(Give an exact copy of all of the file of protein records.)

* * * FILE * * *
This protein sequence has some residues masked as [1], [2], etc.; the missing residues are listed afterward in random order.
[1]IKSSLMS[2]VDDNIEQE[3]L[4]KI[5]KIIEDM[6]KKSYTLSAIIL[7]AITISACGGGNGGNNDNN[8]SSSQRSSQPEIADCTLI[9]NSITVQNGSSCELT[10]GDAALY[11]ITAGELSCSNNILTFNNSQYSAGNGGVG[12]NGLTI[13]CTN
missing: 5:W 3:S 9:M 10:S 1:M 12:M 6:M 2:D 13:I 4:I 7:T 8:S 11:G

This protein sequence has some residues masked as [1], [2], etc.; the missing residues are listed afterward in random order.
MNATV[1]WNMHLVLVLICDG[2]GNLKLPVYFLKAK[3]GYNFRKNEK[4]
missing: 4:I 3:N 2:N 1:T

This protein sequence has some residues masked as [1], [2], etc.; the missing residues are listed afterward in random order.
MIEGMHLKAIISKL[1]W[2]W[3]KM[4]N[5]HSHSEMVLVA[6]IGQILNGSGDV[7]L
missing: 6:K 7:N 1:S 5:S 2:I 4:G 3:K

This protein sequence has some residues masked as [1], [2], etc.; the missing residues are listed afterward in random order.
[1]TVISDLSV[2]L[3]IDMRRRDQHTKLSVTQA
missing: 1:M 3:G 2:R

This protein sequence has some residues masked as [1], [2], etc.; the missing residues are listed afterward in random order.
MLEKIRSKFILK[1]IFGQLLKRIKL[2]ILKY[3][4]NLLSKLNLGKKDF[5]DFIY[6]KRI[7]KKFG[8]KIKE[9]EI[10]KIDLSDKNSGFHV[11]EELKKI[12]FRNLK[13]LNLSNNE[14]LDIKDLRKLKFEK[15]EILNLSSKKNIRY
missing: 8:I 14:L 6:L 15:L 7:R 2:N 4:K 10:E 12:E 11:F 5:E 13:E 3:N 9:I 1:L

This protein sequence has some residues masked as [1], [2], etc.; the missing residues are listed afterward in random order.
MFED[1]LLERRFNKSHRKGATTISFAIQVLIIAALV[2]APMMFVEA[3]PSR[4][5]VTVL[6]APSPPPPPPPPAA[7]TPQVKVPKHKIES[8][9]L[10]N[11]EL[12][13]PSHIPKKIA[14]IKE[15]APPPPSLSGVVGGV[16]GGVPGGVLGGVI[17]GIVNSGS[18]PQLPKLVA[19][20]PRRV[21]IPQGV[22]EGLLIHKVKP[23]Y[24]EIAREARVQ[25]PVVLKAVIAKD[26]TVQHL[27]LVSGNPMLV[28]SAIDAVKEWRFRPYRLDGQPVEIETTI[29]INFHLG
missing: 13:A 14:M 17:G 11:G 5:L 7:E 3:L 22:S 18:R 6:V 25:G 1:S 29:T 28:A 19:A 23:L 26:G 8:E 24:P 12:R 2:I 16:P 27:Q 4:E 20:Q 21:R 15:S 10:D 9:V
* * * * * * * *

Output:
This protein sequence has some residues masked as [1], [2], etc.; the missing residues are listed afterward in random order.
[1]IKSSLMS[2]VDDNIEQE[3]L[4]KI[5]KIIEDM[6]KKSYTLSAIIL[7]AITISACGGGNGGNNDNN[8]SSSQRSSQPEIADCTLI[9]NSITVQNGSSCELT[10]GDAALY[11]ITAGELSCSNNILTFNNSQYSAGNGGVG[12]NGLTI[13]CTN
missing: 5:W 3:S 9:M 10:S 1:M 12:M 6:M 2:D 13:I 4:I 7:T 8:S 11:G

This protein sequence has some residues masked as [1], [2], etc.; the missing residues are listed afterward in random order.
MNATV[1]WNMHLVLVLICDG[2]GNLKLPVYFLKAK[3]GYNFRKNEK[4]
missing: 4:I 3:N 2:N 1:T

This protein sequence has some residues masked as [1], [2], etc.; the missing residues are listed afterward in random order.
MIEGMHLKAIISKL[1]W[2]W[3]KM[4]N[5]HSHSEMVLVA[6]IGQILNGSGDV[7]L
missing: 6:K 7:N 1:S 5:S 2:I 4:G 3:K

This protein sequence has some residues masked as [1], [2], etc.; the missing residues are listed afterward in random order.
[1]TVISDLSV[2]L[3]IDMRRRDQHTKLSVTQA
missing: 1:M 3:G 2:R

This protein sequence has some residues masked as [1], [2], etc.; the missing residues are listed afterward in random order.
MLEKIRSKFILK[1]IFGQLLKRIKL[2]ILKY[3][4]NLLSKLNLGKKDF[5]DFIY[6]KRI[7]KKFG[8]KIKE[9]EI[10]KIDLSDKNSGFHV[11]EELKKI[12]FRNLK[13]LNLSNNE[14]LDIKDLRKLKFEK[15]EILNLSSKKNIRY
missing: 8:I 14:L 6:L 15:L 7:R 2:N 4:K 10:E 12:E 11:F 5:E 13:E 3:N 9:I 1:L

This protein sequence has some residues masked as [1], [2], etc.; the missing residues are listed afterward in random order.
MFED[1]LLERRFNKSHRKGATTISFAIQVLIIAALV[2]APMMFVEA[3]PSR[4][5]VTVL[6]APSPPPPPPPPAA[7]TPQVKVPKHKIES[8][9]L[10]N[11]EL[12][13]PSHIPKKIA[14]IKE[15]APPPPSLSGVVGGV[16]GGVPGGVLGGVI[17]GIVNSGS[18]PQLPKLVA[19][20]PRRV[21]IPQGV[22]EGLLIHKVKP[23]Y[24]EIAREARVQ[25]PVVLKAVIAKD[26]TVQHL[27]LVSGNPMLV[28]SAIDAVKEWRFRPYRLDGQPVEIETTI[29]INFHLG
missing: 13:A 14:M 17:G 11:G 5:L 7:E 3:L 22:S 18:R 6:V 25:G 1:S 29:T 28:A 19:A 23:L 26:G 8:E 24:P 12:R 2:I 16:P 27:Q 4:E 20:Q 21:R 15:S 10:D 9:V